‘You are going to have to pay for all the new materials and supervise it yourself if you want it done. We suggest you learn to live with it’

When last did someone suggest you just learn to live with it?

Or that you have invested too much already, so rather just leave it?

Is it time to review the plan you made with the best will in the world but that is wrong for you?

Is it time to move beyond the risks and problems and look at what can be done?

Are you tired of hearing only what can’t be done? Is that person perhaps you?

The next day I was a building supervisor.

The walls came down, one by one.

The builder was absolutely right, it took two months out of my working life. I lived with chalk in my hand in faded blue jeans. I bought burgers and coffee and cold drinks to keep the building team fed.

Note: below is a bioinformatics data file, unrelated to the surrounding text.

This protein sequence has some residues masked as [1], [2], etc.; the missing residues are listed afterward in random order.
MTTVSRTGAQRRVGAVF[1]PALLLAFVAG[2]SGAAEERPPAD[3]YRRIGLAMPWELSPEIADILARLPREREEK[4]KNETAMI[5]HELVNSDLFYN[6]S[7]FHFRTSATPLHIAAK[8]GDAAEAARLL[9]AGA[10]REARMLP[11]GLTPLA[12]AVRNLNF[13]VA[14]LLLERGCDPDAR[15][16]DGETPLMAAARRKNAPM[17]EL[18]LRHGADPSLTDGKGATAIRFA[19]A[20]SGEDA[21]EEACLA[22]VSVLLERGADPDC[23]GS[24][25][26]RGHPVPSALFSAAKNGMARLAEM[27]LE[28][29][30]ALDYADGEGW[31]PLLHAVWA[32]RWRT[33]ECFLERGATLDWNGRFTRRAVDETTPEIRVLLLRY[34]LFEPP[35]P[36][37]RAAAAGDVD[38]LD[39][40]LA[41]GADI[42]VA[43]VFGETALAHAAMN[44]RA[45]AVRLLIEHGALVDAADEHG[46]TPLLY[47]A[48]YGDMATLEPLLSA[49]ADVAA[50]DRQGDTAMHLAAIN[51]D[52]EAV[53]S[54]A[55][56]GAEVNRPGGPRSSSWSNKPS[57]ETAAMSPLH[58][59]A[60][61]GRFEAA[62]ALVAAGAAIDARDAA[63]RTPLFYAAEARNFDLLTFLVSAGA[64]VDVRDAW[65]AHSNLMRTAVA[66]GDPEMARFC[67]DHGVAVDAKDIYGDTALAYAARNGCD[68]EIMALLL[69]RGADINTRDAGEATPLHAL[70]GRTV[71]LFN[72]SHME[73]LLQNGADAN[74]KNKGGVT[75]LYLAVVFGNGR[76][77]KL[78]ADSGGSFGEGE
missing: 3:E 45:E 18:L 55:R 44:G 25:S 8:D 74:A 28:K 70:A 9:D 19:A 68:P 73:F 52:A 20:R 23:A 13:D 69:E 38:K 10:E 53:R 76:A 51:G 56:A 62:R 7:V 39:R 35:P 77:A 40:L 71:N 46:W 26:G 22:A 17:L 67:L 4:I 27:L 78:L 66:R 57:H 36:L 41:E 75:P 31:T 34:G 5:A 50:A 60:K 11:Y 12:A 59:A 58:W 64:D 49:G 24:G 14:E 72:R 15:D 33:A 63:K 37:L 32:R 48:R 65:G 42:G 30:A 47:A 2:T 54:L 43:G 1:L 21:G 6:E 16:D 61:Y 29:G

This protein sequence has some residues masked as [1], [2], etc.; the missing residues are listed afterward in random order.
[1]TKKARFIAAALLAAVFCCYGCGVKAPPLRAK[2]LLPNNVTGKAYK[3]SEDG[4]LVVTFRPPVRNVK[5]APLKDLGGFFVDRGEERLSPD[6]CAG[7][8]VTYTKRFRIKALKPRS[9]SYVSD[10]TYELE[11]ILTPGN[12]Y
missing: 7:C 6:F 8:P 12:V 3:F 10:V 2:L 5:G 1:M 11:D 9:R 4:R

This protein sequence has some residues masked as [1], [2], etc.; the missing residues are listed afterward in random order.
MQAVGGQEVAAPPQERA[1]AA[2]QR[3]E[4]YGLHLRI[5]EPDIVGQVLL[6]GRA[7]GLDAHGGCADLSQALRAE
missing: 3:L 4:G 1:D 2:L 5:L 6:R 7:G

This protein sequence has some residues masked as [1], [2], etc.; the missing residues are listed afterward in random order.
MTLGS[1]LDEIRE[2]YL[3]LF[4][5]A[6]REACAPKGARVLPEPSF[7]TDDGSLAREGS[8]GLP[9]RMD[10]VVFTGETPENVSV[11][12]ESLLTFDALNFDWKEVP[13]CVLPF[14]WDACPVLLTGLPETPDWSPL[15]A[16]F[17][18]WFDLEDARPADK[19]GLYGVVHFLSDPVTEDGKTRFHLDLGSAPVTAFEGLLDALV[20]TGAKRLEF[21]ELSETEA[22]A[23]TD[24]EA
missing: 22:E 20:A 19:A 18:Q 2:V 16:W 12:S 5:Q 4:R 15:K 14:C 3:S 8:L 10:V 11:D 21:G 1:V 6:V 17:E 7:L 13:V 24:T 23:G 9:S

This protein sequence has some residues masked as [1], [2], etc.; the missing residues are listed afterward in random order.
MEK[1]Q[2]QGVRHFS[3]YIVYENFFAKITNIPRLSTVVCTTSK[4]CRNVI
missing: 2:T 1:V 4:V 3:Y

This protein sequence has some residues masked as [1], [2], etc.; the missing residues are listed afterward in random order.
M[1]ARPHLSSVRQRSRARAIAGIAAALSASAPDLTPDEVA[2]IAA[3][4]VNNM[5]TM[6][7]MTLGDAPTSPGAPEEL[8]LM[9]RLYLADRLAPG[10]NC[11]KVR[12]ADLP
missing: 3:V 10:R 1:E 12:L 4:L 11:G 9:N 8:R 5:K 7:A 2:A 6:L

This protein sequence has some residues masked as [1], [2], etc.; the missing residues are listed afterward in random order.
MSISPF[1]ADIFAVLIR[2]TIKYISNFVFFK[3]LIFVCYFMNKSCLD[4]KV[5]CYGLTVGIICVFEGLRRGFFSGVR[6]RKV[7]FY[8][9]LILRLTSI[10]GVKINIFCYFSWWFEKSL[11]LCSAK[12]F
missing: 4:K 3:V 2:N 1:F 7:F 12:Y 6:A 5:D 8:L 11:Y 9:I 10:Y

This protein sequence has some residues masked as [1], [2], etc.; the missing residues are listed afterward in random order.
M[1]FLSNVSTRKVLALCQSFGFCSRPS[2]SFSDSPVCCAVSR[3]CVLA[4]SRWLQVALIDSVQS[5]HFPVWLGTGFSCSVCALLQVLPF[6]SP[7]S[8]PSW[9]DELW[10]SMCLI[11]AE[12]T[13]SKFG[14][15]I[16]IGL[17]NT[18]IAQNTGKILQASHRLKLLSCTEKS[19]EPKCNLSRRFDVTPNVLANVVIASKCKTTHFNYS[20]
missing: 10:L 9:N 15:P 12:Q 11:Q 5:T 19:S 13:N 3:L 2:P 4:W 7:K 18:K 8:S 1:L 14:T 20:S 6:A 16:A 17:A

The builder was right about another thing, it did cost more, a lot more. The carpets had to wait while we recovered from that. The built-in cupboards fell off the budget entirely. We lived without blinds for a few months till we could afford them.

But as the walls came down, the light flooded in again. The view widened. The energy came in.

We now needed to, with great precision, align our glass wall with the double entrance doors that

were themselves glass and aluminium. We got it right, millimetres to spare.

And so, I was surprised to arrive on site one day to discover new doors waiting to be fitted. The glass doors would be replaced with wooden doors.

‘The fire chief has ordered us to replace your entrance doors’ said the gentleman at our office entrance. ‘We are here to fit the new one’.